COPENHAGEN, Denmark, Nov. 19 (UPI) -- A bill criminalizing the purchase of sex will probably be dropped even though it has broad support in the Danish Parliament, government officials say.
The proposal would target johns, not prostitutes, The Copenhagen Post reported Monday.
A Justice Ministry committee that determines the legality and feasibility of proposed legislation has rejected the proposal. The coalition government is expected to go along with the recommendation.
Pernille Vigso Bagge, the equality spokesperson for coalition member Socialistisk Folkeparti, said Parliament would probably look for a "milder solution."
Rasmus Horn Langhoff, the equality spokesman for coalition party Socialdemokratern, said both parties were in favor of banning sex purchases. His party said in 2009 it was in favor banning the sex trade.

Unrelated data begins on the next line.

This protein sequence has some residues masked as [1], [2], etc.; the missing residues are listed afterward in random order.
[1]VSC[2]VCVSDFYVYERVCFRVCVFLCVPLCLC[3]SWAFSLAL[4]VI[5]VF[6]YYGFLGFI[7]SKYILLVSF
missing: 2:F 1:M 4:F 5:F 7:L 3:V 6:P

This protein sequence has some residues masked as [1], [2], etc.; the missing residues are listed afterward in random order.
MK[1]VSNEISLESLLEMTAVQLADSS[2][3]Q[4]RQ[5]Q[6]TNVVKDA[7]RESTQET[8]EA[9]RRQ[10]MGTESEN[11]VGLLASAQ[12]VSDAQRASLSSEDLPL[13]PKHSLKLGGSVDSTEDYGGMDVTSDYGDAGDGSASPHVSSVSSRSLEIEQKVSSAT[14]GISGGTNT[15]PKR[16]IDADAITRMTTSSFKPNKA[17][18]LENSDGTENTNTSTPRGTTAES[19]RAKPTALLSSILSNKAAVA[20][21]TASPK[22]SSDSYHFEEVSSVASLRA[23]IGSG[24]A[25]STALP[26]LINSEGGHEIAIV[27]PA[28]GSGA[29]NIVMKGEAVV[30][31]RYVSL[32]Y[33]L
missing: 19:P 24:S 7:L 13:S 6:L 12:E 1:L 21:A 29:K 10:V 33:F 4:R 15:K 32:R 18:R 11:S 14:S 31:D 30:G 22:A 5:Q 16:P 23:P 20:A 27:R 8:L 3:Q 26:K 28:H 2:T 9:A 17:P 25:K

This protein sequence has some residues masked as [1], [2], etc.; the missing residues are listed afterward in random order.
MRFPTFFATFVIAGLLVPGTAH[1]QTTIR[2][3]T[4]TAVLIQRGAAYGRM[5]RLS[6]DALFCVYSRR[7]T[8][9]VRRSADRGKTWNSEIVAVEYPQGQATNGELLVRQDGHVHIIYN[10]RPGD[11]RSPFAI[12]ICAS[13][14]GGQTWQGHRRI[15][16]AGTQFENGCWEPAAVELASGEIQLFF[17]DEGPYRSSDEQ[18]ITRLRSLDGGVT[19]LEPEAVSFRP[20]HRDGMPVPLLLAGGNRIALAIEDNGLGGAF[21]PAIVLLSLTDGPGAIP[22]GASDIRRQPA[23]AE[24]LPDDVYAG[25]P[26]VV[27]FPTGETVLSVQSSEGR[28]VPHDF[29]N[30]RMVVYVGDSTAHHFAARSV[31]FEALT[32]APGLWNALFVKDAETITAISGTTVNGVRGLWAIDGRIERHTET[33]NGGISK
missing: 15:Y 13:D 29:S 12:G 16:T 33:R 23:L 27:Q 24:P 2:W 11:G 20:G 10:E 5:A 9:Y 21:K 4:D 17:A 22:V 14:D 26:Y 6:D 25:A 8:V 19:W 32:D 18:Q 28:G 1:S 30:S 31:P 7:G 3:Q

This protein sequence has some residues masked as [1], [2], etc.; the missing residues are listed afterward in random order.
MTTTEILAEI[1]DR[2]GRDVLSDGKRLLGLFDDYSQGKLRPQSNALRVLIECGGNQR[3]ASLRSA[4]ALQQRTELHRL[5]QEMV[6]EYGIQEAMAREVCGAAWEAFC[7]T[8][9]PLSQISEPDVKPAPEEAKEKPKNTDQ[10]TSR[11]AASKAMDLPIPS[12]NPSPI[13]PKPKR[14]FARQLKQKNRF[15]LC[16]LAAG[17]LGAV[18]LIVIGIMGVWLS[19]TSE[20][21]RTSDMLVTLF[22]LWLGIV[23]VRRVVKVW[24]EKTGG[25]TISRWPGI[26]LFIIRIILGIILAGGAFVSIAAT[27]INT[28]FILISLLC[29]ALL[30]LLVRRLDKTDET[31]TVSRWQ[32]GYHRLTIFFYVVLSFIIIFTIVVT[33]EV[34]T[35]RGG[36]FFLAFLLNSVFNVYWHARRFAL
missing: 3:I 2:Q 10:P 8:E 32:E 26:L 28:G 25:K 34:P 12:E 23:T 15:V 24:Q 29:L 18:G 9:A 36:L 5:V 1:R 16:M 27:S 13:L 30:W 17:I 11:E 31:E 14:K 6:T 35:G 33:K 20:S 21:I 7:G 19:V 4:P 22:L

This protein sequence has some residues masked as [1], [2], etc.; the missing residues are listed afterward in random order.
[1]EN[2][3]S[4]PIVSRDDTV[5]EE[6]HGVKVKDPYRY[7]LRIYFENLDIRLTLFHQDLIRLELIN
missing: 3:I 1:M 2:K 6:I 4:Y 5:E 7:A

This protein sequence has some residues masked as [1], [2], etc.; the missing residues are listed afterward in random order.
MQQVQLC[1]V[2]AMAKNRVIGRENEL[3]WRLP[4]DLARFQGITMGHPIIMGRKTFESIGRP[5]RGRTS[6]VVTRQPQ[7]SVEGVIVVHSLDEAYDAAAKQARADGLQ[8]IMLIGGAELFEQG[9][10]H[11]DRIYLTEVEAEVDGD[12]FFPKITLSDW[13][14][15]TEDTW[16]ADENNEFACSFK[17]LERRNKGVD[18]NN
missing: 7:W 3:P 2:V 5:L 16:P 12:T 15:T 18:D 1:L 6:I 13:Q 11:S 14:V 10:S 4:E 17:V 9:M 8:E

Justice Minister Morten Bodskov is against criminalizing prostitution.
Manu Sareen, the government's gender equality minister, said during last year's election he wanted to ban the sex trade because it exploited women, but last month said he was not sure a ban was the best solution.
The government is expected to offer counseling and other support programs to prostitutes and trafficked women if a ban cannot be passed.
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